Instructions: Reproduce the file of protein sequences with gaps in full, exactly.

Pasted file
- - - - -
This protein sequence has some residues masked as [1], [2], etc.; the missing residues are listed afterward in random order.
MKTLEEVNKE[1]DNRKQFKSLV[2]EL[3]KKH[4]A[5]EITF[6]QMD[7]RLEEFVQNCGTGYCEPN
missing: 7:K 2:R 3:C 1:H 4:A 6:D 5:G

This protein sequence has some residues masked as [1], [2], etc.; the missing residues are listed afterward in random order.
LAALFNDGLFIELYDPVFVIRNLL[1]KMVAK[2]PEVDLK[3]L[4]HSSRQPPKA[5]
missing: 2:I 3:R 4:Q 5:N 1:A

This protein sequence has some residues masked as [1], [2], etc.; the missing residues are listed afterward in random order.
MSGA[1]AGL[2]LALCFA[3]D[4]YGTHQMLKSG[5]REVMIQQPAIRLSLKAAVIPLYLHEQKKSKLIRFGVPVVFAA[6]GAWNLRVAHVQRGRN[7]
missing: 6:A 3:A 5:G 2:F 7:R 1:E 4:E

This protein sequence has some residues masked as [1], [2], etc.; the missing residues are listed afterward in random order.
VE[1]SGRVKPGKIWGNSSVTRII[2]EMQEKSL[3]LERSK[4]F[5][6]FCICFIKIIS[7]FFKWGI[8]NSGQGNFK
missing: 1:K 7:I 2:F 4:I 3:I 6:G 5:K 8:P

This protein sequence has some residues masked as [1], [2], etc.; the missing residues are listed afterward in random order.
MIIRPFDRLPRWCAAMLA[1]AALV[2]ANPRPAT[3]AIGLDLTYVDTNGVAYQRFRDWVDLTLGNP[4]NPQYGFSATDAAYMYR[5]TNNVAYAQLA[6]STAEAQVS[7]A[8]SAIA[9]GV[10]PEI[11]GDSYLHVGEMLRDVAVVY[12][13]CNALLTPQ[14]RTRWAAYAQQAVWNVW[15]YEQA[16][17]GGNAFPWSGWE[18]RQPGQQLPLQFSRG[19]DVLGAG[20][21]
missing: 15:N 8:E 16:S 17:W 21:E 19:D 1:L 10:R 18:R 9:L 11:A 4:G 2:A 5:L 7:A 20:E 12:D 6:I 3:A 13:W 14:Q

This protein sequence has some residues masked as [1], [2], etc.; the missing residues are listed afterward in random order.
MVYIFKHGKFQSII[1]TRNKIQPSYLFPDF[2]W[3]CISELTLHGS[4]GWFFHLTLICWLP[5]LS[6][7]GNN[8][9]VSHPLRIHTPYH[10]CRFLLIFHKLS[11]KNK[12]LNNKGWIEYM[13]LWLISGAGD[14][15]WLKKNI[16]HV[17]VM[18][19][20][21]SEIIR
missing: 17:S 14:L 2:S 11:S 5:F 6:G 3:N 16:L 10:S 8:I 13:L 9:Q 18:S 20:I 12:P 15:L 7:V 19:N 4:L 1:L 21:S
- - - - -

This protein sequence has some residues masked as [1], [2], etc.; the missing residues are listed afterward in random order.
MKTLEEVNKE[1]DNRKQFKSLV[2]EL[3]KKH[4]A[5]EITF[6]QMD[7]RLEEFVQNCGTGYCEPN
missing: 7:K 2:R 3:C 1:H 4:A 6:D 5:G

This protein sequence has some residues masked as [1], [2], etc.; the missing residues are listed afterward in random order.
LAALFNDGLFIELYDPVFVIRNLL[1]KMVAK[2]PEVDLK[3]L[4]HSSRQPPKA[5]
missing: 2:I 3:R 4:Q 5:N 1:A

This protein sequence has some residues masked as [1], [2], etc.; the missing residues are listed afterward in random order.
MSGA[1]AGL[2]LALCFA[3]D[4]YGTHQMLKSG[5]REVMIQQPAIRLSLKAAVIPLYLHEQKKSKLIRFGVPVVFAA[6]GAWNLRVAHVQRGRN[7]
missing: 6:A 3:A 5:G 2:F 7:R 1:E 4:E

This protein sequence has some residues masked as [1], [2], etc.; the missing residues are listed afterward in random order.
VE[1]SGRVKPGKIWGNSSVTRII[2]EMQEKSL[3]LERSK[4]F[5][6]FCICFIKIIS[7]FFKWGI[8]NSGQGNFK
missing: 1:K 7:I 2:F 4:I 3:I 6:G 5:K 8:P

This protein sequence has some residues masked as [1], [2], etc.; the missing residues are listed afterward in random order.
MIIRPFDRLPRWCAAMLA[1]AALV[2]ANPRPAT[3]AIGLDLTYVDTNGVAYQRFRDWVDLTLGNP[4]NPQYGFSATDAAYMYR[5]TNNVAYAQLA[6]STAEAQVS[7]A[8]SAIA[9]GV[10]PEI[11]GDSYLHVGEMLRDVAVVY[12][13]CNALLTPQ[14]RTRWAAYAQQAVWNVW[15]YEQA[16][17]GGNAFPWSGWE[18]RQPGQQLPLQFSRG[19]DVLGAG[20][21]
missing: 15:N 8:E 16:S 17:W 21:E 19:D 1:L 10:R 18:R 9:L 11:A 4:G 2:A 5:L 7:A 20:E 12:D 6:I 3:A 13:W 14:Q

This protein sequence has some residues masked as [1], [2], etc.; the missing residues are listed afterward in random order.
MVYIFKHGKFQSII[1]TRNKIQPSYLFPDF[2]W[3]CISELTLHGS[4]GWFFHLTLICWLP[5]LS[6][7]GNN[8][9]VSHPLRIHTPYH[10]CRFLLIFHKLS[11]KNK[12]LNNKGWIEYM[13]LWLISGAGD[14][15]WLKKNI[16]HV[17]VM[18][19][20][21]SEIIR
missing: 17:S 14:L 2:S 11:S 5:F 6:G 3:N 16:L 10:S 8:I 13:L 9:Q 18:S 20:I 12:P 15:L 7:V 19:N 4:L 1:L 21:S